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Circulation. 2007 Sep 11;116(11 Suppl):I294-300.

Very long-term survival implications of heart valve replacement with tissue versus mechanical prostheses in adults <60 years of age.

Author information

1
Division of Cardiac Surgery, and the Department of Epidemiology, University of Ottawa, Ottawa, Ontario, Canada. mruel@ottawaheart.ca

Abstract

BACKGROUND:

Several centers favor replacing a diseased native heart valve with a tissue rather than a mechanical prosthesis, even in younger adult patients. However, long-term data supporting this approach are lacking. We examined the survival implications of selecting a tissue versus a mechanical prosthesis at initial left-heart valve replacement in a cohort of adults <60 years of age who were followed for over 20 years.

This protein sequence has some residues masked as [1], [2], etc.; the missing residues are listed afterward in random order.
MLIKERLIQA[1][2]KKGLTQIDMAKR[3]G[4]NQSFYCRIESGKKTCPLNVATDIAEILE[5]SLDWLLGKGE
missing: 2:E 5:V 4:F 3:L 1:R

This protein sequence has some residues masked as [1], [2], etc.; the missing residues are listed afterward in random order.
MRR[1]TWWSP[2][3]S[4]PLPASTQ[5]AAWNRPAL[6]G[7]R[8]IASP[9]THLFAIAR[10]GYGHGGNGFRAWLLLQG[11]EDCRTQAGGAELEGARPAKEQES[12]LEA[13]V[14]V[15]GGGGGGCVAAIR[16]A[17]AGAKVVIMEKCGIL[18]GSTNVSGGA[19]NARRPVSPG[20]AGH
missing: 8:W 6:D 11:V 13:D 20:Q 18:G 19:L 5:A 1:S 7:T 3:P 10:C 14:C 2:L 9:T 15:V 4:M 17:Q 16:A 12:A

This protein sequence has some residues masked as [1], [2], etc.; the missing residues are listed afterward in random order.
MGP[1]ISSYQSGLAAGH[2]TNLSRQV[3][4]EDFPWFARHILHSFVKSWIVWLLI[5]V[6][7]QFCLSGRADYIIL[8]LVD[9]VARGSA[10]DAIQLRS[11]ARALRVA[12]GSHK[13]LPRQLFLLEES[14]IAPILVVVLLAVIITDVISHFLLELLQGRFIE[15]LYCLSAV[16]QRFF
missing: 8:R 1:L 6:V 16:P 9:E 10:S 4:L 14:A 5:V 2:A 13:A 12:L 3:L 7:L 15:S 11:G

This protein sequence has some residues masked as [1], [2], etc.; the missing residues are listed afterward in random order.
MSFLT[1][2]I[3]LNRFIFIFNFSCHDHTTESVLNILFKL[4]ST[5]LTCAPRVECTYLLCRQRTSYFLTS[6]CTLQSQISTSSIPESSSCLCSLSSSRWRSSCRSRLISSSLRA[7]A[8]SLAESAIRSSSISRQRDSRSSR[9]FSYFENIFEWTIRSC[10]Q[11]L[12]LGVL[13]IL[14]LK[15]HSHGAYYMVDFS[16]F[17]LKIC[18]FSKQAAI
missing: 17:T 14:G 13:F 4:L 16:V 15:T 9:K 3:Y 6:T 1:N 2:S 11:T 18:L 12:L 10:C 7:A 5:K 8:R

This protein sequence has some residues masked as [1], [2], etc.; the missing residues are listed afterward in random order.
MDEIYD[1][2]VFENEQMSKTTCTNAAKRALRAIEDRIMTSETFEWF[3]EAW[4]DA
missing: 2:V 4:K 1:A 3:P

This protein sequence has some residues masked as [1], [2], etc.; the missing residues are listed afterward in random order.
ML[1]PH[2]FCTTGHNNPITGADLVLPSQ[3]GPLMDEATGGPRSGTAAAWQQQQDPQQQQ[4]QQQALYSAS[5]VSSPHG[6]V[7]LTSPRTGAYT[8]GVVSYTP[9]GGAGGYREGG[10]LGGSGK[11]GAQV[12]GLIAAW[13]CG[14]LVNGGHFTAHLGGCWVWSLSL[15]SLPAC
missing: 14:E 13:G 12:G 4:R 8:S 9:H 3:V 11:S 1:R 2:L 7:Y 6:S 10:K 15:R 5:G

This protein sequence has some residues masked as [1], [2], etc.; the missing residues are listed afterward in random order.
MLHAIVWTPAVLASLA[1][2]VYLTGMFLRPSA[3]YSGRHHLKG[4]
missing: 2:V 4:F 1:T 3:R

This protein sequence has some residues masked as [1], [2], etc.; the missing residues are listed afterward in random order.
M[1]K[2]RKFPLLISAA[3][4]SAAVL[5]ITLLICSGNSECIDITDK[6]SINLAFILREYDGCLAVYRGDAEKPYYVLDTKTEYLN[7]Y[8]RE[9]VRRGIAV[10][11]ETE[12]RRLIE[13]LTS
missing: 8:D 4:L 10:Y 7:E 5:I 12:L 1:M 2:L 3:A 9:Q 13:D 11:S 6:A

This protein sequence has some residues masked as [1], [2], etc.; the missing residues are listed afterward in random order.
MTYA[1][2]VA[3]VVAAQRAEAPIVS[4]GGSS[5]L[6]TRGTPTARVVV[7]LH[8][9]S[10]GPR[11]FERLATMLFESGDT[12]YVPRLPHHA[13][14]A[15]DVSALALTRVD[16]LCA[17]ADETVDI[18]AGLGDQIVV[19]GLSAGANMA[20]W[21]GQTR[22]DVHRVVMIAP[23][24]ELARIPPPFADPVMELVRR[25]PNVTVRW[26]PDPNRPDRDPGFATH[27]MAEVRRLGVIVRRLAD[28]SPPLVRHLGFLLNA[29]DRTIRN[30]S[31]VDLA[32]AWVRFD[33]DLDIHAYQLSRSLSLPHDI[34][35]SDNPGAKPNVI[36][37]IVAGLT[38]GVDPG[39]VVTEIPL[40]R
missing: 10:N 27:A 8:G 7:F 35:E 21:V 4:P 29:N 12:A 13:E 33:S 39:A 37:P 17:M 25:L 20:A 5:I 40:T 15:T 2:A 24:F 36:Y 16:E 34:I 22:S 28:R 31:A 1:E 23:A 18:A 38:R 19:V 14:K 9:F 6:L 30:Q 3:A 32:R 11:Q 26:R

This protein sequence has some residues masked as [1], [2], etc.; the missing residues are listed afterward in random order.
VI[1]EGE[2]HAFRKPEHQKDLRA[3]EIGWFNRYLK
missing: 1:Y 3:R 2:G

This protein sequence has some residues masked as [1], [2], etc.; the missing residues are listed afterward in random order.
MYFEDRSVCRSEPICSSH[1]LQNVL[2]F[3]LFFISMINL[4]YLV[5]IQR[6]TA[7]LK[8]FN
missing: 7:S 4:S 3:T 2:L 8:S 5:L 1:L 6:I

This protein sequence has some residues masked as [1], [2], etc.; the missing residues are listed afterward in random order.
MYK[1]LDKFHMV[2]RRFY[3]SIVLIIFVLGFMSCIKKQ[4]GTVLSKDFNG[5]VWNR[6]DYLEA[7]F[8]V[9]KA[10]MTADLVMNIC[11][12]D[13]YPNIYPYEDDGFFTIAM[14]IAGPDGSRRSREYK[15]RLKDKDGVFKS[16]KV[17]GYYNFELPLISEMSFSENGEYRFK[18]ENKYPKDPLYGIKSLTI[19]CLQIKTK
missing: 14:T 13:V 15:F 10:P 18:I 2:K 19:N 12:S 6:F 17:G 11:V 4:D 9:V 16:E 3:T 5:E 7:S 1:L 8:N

METHODS AND RESULTS:

Comorbid and procedural data were available from 6554 patients who underwent valve replacement at our institution over the last 35 years. Of these, 1512 patients contributed follow-up data beyond 20 years, of whom 567 were adults <60 years of age at first left-heart valve operation (mean survivor follow-up, 24.0+/-3.1 years). Late outcomes were examined with Cox regression. Valve reoperation, often for prostheses that are no longer commercially available, occurred in 89% and 84% of patients by 20 years after tissue aortic and mitral valve replacement, respectively, and was associated with a mortality of 4.3%. There was no survival difference between patients implanted with a tissue versus a mechanical prosthesis at initial aortic valve replacement (hazard ratio 0.95; 95% CI: 0.7, 1.3; P=0.7). For mitral valve replacement patients, long-term survival was poorer than after aortic valve replacement (hazard ratio 1.4; 95% CI: 1.1, 1.8; P=0.003), but again no detrimental effect was associated with use of a tissue versus a mechanical prosthesis (hazard ratio 0.9; 95% CI 0.5, 1.4; P=0.5).

CONCLUSIONS:

In our experience, selecting a tissue prosthesis at initial operation in younger adults does not negatively impact survival into the third decade of follow-up, despite the risk of reoperation.

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